European development policy must prioritise democracy, inclusiveness and sustainability. To do this the bloc has to change the way it interacts with stakeholders and support local initiatives, which are the building blocks of societies, writes Wouter Boesman.
The next generation of connected devices will change our lives. But the high-speed, reliable mobile connectivity they need requires collaboration across the EU and long-term regulatory certainty, writes Afke Schaart.
Europe’s nature protection legislation has had remarkable success with a tiny budget over the last 25 years. Just think what we could achieve with adequate funding in the next quarter-century, writes Andreas Baumüller.
Following the European Court of Justice’s landmark ruling on the EU-Singapore trade deal, MEP Christofer Fjellner urges the Commission to come up with a roadmap so future agreements do not face the same gauntlet as the EU-Canada deal.
When freedom of movement was written into the Treaties, the hope was that citizens would become more mobile and, in turn, more European. But instead of uniting Europeans, free movement has become politically divisive, writes Rainer Bauböck.
Political parties have created the mediocrity we are now suffering from and which has led to such voter disenchantment with the system. We need to reinvent the politician as someone who serves society selflessly, for the betterment of all, writes Antanas Guoga.
China’s Silk Road initiative is designed to boost economic growth across Asia and Africa through targeted infrastructure investments. But achieving the convergence needed across such different political and economic environments will be harder than Beijing had anticipated, writes Peter Wolff.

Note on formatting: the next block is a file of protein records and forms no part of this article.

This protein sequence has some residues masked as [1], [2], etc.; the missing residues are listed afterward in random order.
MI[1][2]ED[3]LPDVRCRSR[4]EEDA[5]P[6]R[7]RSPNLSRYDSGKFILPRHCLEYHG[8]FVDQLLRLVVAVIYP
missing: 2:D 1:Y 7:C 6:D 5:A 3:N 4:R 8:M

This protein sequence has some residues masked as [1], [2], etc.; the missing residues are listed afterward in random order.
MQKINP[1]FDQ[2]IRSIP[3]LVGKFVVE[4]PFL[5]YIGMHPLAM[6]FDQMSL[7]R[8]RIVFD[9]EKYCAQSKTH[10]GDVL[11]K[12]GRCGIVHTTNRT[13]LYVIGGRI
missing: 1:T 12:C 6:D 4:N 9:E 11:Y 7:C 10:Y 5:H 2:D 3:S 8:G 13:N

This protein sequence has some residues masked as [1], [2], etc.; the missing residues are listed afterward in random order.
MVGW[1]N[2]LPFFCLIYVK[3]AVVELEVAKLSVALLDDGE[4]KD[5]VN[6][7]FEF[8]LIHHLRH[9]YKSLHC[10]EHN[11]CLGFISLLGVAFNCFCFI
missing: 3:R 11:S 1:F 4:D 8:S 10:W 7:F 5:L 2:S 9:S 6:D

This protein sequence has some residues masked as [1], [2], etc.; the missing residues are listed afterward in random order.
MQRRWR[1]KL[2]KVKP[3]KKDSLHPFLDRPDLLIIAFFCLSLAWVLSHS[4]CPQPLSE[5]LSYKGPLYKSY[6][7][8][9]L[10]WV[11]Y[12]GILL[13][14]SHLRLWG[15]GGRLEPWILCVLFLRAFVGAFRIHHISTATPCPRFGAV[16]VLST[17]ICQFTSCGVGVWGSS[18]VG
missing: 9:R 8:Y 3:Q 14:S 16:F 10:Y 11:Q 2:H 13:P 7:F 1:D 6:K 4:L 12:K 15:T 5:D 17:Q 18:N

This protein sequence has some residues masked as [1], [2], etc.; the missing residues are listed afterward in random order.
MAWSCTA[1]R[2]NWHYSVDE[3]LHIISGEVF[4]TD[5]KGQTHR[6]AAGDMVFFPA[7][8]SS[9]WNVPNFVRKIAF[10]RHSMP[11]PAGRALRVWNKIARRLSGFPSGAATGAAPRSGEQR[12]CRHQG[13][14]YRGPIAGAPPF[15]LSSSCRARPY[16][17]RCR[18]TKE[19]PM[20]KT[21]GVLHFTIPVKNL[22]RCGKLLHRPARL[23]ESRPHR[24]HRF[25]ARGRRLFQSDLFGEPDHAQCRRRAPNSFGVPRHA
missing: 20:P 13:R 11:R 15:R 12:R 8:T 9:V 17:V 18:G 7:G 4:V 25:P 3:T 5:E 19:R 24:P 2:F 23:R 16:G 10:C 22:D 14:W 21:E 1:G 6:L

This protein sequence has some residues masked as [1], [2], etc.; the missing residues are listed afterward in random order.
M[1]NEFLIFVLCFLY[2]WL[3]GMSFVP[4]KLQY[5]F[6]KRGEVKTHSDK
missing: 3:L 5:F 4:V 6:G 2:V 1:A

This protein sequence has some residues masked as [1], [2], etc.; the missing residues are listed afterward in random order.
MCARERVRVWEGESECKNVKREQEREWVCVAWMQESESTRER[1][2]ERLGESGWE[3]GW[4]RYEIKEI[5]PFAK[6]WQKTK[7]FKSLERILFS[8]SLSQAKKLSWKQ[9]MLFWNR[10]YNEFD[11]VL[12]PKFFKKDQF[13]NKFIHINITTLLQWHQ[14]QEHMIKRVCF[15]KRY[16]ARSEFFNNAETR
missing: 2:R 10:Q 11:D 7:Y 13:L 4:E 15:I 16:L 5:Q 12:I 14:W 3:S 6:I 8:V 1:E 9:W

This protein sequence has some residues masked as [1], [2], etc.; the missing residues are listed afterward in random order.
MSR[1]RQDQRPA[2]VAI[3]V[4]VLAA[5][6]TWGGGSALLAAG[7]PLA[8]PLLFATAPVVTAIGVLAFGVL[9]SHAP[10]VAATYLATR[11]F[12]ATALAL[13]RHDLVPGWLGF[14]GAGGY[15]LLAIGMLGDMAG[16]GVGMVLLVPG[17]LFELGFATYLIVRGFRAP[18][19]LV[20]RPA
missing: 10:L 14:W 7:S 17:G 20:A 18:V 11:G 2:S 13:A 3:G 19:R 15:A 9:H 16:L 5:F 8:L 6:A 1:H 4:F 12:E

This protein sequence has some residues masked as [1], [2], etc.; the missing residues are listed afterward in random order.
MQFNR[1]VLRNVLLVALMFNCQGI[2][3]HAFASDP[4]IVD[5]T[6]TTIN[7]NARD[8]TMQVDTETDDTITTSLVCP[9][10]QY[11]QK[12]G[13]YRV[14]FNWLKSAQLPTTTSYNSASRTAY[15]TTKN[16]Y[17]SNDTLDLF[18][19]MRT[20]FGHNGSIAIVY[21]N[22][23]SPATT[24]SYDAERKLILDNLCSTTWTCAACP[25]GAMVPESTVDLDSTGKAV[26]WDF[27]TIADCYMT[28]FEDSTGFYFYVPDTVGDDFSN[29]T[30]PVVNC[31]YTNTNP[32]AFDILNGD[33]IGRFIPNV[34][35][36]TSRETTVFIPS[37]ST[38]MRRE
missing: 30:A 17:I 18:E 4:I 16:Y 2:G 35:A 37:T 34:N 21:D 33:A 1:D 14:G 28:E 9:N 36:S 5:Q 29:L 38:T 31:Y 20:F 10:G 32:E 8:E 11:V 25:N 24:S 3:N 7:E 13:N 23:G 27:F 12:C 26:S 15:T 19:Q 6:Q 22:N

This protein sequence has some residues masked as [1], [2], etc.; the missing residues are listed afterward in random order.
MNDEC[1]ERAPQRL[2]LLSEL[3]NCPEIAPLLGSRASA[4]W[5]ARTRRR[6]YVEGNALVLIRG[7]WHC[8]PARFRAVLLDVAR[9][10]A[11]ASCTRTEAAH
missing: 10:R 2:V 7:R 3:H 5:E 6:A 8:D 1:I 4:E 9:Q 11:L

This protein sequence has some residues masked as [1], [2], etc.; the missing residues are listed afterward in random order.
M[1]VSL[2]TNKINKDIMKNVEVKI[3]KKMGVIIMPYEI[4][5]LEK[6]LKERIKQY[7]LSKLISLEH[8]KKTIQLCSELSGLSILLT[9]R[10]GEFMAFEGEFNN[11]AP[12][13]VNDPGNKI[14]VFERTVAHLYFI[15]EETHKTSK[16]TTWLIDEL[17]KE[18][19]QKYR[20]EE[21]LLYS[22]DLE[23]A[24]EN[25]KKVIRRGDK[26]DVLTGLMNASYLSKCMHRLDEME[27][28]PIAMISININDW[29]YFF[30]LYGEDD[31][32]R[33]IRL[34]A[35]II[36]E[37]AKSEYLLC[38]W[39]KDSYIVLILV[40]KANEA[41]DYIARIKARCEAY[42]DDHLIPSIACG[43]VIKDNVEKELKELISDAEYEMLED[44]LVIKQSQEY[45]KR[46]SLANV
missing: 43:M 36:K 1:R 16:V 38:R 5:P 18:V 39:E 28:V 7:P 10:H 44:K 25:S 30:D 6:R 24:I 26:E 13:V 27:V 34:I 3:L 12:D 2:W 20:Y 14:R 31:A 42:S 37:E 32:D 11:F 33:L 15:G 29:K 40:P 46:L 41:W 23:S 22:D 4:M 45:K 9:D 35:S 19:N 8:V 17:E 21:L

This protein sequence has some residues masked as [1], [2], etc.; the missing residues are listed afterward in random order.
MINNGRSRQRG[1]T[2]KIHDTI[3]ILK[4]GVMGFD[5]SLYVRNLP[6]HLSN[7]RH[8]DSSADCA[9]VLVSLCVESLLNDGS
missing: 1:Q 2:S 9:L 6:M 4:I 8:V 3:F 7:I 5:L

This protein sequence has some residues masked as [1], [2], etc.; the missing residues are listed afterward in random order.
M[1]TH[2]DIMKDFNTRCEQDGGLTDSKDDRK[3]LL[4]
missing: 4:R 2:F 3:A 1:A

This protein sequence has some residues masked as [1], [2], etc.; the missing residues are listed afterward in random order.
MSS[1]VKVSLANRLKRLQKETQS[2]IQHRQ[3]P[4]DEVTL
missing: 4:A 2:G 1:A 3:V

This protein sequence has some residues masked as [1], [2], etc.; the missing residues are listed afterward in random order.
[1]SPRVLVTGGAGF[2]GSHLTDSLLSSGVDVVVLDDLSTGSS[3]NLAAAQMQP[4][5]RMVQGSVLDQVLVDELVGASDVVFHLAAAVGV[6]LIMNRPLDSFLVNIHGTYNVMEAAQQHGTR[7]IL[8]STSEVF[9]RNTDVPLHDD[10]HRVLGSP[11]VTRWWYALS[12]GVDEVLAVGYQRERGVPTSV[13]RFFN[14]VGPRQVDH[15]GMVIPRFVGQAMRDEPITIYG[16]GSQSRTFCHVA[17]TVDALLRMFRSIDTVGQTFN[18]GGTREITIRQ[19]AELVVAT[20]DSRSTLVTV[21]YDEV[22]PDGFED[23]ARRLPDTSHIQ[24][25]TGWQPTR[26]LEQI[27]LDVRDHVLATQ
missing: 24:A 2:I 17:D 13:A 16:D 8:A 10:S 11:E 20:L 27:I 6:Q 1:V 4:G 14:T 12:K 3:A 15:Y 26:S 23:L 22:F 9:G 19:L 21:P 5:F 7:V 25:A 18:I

Governance is not about imposing new obligations to member states. It is about mobilising and coordinating all relevant actors, including cities and regions. Europe is changing. Europe is greening. Let’s embrace this change rather than falter, write Michèle Rivasi and Claude Turmes.
Former 'climate heroes’ France, Finland, Sweden and Austria are fighting tooth and nail to weaken EU land accounting rules, also known as the Land Use, Land-Use Change and Forestry (LULUCF) Regulation, writes Hannah Mowat.
In just over a decade, we will be able to build a new electricity system around renewable energy that is cleaner, produces almost no carbon emissions, costs less than a system built around natural gas, and is just as reliable, writes David Nelson.
Since EU governments started negotiating their position on the revision of the bloc’s energy efficiency laws, proposals have been going from bad to worse. Member states have to step their game up, warns Dora Petroula.
In the last twenty years, the rise of China has been the most significant geopolitical and global economic development. It now faces further challenges in reforming its economy, an endeavour in which Europe can play a part, writes Fraser Cameron.
One of the main reasons the cooling and refrigeration sector is under-represented in the EU energy debate is the poor self-organisation of interested stakeholders, given they're spread out among multiple industrial branches, writes Kostadin Fikiin.
Bulgaria will take over the rotating EU presidency from 1 January 2018. Bulgarian journalist Ivaylo Atanasov warns that the environment minister in the third cabinet of Boyko Borissov, who will chair the Environment Council, is a climate change denier.
All eyes are on elections in Britain, France and soon Germany but quite the most bizarre election seen in Europe since the end of communism is due to take ten days after the British poll next month, writes Denis MacShane.